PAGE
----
Comments from individuals involved with the case:
Dr. Greg Gulbransen said: “It’s mindboggling that two more children like Cameron are killed every week, yet the administration is content to postpone doing anything about it. This isn’t some technical abstraction, it’s about actual people being injured and killed.”
Susan Auriemma said: “After I backed over my own daughter and injured her, I worked to make sure this or something even worse would never happen to any other family. Democrats and Republicans in Congress came together to say they weren’t going to let these needless deaths continue, but now their will is being thwarted.”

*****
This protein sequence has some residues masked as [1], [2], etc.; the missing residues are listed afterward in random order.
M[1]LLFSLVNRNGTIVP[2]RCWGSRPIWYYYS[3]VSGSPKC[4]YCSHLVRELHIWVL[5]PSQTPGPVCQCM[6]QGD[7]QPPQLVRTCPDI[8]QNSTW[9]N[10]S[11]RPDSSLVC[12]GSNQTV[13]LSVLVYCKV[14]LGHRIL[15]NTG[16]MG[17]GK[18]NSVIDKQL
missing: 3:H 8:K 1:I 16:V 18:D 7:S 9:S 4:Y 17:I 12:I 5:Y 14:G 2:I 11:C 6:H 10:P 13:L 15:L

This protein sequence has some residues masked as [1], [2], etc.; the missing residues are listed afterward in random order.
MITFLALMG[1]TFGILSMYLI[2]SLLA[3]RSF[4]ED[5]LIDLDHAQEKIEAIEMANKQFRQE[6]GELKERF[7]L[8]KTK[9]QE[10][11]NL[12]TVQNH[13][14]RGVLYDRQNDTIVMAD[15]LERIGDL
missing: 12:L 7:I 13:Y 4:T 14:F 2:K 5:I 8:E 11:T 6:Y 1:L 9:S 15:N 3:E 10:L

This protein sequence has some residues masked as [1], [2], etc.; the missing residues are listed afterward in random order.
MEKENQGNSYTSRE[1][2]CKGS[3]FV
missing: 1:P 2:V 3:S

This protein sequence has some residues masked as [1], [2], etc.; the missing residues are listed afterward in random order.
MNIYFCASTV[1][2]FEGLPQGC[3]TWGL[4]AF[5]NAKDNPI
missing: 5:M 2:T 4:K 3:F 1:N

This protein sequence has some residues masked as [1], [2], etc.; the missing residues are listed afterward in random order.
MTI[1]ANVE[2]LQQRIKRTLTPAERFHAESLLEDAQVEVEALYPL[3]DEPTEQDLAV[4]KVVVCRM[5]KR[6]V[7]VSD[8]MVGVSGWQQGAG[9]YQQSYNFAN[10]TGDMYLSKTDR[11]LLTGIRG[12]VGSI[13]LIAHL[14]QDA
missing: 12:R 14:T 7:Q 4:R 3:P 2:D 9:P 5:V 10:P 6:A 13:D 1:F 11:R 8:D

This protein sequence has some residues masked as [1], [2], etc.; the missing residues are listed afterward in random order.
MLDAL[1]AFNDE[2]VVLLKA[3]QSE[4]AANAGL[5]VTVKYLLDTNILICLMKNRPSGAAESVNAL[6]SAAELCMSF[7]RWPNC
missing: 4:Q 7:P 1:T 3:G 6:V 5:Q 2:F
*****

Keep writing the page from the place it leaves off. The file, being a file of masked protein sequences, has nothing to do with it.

Joan Claybrook, former administrator of the National Highway Traffic Safety Administration (NHTSA) and president emeritus of Public Citizen, said: “Further delays in issuing the safety standard are unacceptable and unnecessary. As a former administrator of the National Highway Traffic Safety Administration, I know that there is enough data to take action today. With each passing week, children throughout America will die or be horribly injured because a proven and effective safety solution is being withheld by DOT under pressure from the auto manufacturers.”